Recently, as I sat down to write, it was my sister Gail’s 66th birthday, and memories of her were flooding my heart. The problem is she’s in Heaven and I’m here on Earth missing her – like I have every day since she died.
I don’t remember many of our disagreements, but one stood out that morning for some reason.
It was Thanksgiving Day of 1994. The details of the argument are not important. Daddy and I were engaged in a heated disagreement. Gail, and I’m sure other family members overheard, because Barringtons can occasionally get loud.
I ultimately decided to leave, and as I was walking out of the house Gail stopped me and said, “How could you do that?! You’re breaking his heart”. “Don’t you think he’s breaking my heart, too?”, I retorted before I continued out the door. Yes, I walked out. I left.
Not one of my finer moments. Daddy and I each felt we were right in our respective stances, but neither of us handled it well. Which brings me to the topic of today’s blog.
I’ve heard that the reason family members, and/or good friends, can hurt each other so easily is because we’re like porcupines – the closer we get, the more we stick each other with our quills or needles. A very “pointed” observation that must have some truth, ya think?
Some of the worst arguments are among family members, and/or good friends. Whether it’s politics (definitely off limits at Barrington gatherings), religion, or perhaps something said, done, or NOT done, that one person took the wrong way or was hurt by the action or in-action, whatever the case my be. The problem is as bad as that run-on sentence!!
As my opening story indicates, I’m as guilty as anyone when it comes to this. The questions is why do we act this way – or better stated, “react” this way? Why do we feel justified in verbally accosting someone just because he/she said/did/didn’t do what WE expected?!
Well, the answer may surprise you. It’s because we’re human!! Yep, HUMAN. Selfish, always want our way, human. If you think about it, that’s why Eve and Adam ate the apple! Just sayin’.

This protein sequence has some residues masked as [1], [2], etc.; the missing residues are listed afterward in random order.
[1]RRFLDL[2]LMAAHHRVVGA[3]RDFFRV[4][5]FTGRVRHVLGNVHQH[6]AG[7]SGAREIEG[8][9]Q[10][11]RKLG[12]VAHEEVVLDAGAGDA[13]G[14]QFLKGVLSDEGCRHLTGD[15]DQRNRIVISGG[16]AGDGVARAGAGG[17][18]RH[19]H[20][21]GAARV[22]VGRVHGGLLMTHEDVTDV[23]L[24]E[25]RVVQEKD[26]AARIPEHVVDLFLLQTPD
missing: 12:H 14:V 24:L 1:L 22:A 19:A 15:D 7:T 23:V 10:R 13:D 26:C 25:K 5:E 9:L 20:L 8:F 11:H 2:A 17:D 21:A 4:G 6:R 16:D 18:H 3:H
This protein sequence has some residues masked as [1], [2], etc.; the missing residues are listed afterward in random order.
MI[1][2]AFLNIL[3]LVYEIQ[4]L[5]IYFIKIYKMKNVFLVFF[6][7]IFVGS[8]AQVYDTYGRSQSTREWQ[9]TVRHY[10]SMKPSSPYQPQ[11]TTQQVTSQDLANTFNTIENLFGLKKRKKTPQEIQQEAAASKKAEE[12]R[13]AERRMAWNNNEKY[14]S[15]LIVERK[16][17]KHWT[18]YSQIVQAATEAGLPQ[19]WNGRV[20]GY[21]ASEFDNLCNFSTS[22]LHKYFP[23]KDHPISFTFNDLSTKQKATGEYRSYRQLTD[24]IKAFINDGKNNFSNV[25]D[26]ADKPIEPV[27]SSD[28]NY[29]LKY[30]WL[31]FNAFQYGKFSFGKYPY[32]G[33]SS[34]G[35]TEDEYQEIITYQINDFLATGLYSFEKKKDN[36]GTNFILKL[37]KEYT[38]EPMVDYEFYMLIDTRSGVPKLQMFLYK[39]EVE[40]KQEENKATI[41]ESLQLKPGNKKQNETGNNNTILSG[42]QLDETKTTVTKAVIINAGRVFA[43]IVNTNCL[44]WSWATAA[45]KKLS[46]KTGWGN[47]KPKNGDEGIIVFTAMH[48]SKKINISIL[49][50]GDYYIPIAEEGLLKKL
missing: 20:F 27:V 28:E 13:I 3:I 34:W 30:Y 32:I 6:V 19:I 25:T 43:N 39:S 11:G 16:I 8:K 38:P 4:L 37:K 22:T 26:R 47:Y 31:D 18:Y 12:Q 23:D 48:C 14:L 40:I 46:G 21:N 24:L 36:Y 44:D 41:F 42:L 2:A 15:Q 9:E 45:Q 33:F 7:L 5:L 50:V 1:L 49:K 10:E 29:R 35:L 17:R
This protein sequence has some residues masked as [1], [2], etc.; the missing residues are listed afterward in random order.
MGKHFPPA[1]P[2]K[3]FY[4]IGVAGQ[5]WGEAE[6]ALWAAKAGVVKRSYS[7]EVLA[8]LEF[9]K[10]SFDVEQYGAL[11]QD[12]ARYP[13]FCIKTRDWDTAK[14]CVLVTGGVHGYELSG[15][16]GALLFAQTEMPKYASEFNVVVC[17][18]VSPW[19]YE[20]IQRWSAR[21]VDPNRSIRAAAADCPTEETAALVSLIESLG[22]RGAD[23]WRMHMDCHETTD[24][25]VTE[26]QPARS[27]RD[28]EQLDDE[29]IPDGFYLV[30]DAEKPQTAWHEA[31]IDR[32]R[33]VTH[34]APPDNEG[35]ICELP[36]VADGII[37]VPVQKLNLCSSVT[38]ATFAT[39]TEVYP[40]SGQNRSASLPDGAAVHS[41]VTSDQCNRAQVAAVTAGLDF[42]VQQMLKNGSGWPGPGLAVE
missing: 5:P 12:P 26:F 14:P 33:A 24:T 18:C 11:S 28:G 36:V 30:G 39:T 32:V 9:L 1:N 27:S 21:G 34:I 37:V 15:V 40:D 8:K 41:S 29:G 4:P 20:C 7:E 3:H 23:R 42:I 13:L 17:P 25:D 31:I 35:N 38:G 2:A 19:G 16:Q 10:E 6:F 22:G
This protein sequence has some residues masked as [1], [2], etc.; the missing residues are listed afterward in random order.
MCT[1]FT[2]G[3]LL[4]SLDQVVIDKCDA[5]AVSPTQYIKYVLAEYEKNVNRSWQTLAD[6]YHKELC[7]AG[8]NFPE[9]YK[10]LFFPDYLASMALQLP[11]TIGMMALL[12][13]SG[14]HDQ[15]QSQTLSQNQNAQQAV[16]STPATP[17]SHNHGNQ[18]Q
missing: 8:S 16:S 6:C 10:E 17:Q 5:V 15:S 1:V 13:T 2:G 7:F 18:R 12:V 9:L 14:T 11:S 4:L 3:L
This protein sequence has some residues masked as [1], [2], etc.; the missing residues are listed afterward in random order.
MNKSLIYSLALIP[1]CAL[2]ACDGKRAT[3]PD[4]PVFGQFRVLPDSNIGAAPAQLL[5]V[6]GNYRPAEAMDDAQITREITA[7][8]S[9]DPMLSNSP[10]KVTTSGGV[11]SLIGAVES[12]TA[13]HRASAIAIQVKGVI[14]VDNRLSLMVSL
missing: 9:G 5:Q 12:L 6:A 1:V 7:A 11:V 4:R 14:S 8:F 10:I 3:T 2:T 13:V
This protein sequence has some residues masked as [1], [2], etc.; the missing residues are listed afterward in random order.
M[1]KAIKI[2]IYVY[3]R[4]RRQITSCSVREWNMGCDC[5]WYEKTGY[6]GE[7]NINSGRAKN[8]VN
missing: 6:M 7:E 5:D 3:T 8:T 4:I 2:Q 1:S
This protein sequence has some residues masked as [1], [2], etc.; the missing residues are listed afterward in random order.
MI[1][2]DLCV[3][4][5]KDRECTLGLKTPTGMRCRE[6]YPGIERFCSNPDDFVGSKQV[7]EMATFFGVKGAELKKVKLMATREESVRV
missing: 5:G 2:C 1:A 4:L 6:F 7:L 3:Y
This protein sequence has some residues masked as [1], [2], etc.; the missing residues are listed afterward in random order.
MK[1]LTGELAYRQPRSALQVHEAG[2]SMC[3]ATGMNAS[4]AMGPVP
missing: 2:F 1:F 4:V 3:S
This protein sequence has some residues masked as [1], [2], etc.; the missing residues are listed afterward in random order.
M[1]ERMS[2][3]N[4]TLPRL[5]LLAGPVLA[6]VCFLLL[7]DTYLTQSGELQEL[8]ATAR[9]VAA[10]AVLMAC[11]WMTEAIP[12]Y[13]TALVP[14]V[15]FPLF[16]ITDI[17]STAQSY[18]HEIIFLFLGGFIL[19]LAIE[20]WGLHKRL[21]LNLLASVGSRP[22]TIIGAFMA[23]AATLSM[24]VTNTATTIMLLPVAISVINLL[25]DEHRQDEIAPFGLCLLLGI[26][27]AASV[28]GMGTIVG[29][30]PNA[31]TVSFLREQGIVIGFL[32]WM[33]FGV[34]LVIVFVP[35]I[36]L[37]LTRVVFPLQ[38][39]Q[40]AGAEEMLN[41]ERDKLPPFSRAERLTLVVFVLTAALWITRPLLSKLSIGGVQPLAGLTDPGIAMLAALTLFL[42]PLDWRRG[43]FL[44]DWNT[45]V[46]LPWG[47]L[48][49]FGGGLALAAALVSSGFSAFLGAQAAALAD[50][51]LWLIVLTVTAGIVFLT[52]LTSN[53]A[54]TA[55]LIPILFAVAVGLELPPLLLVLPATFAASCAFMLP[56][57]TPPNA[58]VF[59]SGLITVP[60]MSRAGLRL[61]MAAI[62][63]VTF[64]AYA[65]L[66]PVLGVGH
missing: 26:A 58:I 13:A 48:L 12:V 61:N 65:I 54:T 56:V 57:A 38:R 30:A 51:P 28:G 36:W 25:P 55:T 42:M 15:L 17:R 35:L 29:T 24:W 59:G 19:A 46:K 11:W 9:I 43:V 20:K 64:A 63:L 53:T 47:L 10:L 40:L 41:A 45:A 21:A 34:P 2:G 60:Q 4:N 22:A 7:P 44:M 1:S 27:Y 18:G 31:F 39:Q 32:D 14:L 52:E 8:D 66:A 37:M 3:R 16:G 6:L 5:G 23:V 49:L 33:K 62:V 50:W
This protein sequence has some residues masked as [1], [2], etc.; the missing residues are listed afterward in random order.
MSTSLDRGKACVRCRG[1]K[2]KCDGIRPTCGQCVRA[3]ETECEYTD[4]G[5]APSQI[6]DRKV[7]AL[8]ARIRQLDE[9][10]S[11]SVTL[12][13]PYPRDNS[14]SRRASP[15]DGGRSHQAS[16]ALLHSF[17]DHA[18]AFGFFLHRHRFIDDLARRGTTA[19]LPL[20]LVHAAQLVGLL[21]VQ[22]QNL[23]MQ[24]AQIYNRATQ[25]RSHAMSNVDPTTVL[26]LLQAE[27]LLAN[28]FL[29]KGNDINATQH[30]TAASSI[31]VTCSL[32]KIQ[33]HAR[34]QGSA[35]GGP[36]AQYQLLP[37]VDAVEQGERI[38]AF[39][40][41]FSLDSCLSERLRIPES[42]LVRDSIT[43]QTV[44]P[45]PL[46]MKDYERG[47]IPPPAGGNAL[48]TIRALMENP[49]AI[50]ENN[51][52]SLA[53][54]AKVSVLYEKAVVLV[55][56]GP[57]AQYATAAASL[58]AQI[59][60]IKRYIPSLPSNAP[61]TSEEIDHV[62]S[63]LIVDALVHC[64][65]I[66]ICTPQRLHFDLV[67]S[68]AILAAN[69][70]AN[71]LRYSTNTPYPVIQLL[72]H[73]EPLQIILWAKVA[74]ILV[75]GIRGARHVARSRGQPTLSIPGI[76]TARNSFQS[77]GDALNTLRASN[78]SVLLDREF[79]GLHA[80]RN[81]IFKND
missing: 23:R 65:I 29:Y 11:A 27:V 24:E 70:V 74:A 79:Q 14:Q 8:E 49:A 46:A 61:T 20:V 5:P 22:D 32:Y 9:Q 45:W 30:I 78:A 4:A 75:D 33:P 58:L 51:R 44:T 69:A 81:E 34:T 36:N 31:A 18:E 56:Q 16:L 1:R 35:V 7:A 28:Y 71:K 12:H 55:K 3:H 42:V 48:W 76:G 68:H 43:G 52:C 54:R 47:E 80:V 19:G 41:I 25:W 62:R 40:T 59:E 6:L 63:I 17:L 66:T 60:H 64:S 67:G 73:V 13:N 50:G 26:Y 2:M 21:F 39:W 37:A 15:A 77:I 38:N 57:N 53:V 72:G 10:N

That isn’t to imply that there aren’t legitimate reasons for getting hurt/angry about something said/done/not done. However, our response will most likely drive an argument or calm the situation. If we yell, scream, or otherwise verbally accost the other person, an argument is almost guaranteed. If we respectfully explain our position, and allow the other person to explain theirs, most likely there will be a resolution, even if it’s nothing more than each of us understanding the other better.
It’s taken me 67+ years to figure this out, and I still screw it up! Knowing the right thing, and doing the right thing, are extremely different.
Two Bible verses come to mind:
A gentle answer turns away wrath, but a harsh word stirs up anger. (Proverbs 15:1 – NIV).
The soothing tongue is a tree of life, but a perverse tongue crushes the spirit. (Proverbs 15:4 – NIV)
The key is being hurt/angry, but coming across as calm and in control when you present your position. Easier said than done, I know. It’s so simple and so hard. And yet, if we are to love and grow together, and live in peace, we MUST learn it and live it.
See you next time…
The above picture is one someone snapped as Daddy and I were in a deep discussion (not the one in this story) at another family gathering, just to give you an idea of what a “Barrington standoff” looks like.